BALTIMORE (AP) — He was fractious, with tender feet and shoes that sometimes came off while racing. A classic thoroughbred, Sir Barton was not. Yet 100 years ago, the Maryland-trained horse was the first winner of what would become known in 1923 as racing's Triple Crown.
A chestnut colt prone to nips and kicks, Sir Barton led all the way in sweeping the 1919 Kentucky Derby, Preakness and Belmont Stakes — a remarkable feat, given he'd never won a race before. 0-for-6 entering the Derby, Sir Barton won by five lengths. A scant four days later, he captured the Preakness by four lengths, winning the heart of a post-war nation wanting heroes.
"Within five days, he has set all turfdom aflame," The Sun reported. "No man can ask a horse to do more."
No? Ten days later, Sir Barton won the Withers Stakes at Aqueduct. Then, on June 11, he completed a daunting 32-day challenge by winning the Belmont Stakes in record time — his fourth stakes victory in 32 days.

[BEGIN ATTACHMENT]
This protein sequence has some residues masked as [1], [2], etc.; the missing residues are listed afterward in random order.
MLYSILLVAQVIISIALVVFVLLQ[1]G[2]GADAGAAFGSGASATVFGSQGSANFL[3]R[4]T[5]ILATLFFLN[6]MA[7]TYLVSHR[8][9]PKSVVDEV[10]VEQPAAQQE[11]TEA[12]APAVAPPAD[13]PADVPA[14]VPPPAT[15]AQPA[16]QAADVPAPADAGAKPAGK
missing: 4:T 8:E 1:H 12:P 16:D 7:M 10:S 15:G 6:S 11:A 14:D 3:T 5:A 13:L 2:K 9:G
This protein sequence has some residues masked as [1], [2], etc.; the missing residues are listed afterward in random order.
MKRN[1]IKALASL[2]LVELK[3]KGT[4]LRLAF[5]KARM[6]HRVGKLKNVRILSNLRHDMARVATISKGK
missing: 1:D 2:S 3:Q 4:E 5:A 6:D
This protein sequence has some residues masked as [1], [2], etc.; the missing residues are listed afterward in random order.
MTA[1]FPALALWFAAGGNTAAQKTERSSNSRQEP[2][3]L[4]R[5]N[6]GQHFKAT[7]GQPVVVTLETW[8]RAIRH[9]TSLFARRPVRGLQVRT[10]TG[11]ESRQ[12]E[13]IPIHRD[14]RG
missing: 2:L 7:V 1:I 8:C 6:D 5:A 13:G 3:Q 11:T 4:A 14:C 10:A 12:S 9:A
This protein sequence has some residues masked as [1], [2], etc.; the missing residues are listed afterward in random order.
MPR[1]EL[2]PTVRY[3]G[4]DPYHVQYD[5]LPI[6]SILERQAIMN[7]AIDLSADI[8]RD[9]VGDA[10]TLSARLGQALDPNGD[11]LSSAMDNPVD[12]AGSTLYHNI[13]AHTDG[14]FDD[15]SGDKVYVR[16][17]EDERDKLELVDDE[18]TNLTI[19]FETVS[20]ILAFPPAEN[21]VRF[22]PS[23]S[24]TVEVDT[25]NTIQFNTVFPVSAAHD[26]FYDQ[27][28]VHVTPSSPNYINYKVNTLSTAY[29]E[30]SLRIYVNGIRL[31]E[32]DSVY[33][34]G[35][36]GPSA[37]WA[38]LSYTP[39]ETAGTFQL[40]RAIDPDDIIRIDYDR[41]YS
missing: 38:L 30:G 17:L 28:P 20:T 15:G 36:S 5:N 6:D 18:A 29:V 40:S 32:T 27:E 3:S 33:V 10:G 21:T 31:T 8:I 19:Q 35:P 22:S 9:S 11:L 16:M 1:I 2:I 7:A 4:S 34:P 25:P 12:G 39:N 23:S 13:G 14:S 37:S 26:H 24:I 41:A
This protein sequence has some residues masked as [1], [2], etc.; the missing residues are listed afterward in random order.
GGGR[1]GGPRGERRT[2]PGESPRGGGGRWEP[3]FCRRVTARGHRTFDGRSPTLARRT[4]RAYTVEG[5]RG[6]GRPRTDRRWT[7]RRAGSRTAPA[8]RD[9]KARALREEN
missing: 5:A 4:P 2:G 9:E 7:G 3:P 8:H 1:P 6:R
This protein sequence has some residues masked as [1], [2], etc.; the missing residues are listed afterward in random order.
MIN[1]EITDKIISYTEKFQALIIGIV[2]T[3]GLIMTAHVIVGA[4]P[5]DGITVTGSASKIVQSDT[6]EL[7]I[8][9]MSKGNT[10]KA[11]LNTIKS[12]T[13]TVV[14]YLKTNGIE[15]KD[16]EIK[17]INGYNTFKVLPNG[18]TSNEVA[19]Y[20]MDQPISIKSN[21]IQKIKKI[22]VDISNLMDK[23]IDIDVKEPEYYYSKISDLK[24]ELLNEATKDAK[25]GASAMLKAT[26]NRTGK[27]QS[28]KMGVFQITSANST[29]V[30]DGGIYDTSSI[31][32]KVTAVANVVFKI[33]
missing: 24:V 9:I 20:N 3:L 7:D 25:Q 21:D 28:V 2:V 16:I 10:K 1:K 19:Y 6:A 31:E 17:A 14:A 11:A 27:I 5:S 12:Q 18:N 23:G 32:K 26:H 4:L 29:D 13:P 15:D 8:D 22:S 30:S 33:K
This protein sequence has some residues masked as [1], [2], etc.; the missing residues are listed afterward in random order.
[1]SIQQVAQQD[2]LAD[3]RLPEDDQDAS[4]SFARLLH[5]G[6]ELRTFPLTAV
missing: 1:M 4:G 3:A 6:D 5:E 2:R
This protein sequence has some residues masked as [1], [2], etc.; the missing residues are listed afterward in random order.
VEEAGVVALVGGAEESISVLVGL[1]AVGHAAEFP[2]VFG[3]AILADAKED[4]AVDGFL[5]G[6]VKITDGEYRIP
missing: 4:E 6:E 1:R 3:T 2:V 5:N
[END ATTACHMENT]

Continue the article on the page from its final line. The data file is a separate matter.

It was a coup for the colt trained in Laurel and dressed in Maryland silks of orange and black. Passersby in Model Ts might see Sir Barton breezing on the track at owner J.K. Ross' 373-acre farm fronting Baltimore-Washington Boulevard. A Hall of Famer, he won nine more starts but lost a bunch too, including a ballyhooed match race with the great Man o' War in 1920. A dud at stud, Sir Barton died of colic in 1937 and remains the only one of 13 Triple Crown winners never to have won a prior race.
Information from: The Baltimore Sun, http://www.baltimoresun.com